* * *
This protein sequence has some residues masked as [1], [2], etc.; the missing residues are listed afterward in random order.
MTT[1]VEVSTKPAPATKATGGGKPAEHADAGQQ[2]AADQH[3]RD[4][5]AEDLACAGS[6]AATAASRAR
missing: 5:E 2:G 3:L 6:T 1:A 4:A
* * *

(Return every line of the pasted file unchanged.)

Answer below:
This protein sequence has some residues masked as [1], [2], etc.; the missing residues are listed afterward in random order.
MTT[1]VEVSTKPAPATKATGGGKPAEHADAGQQ[2]AADQH[3]RD[4][5]AEDLACAGS[6]AATAASRAR
missing: 5:E 2:G 3:L 6:T 1:A 4:A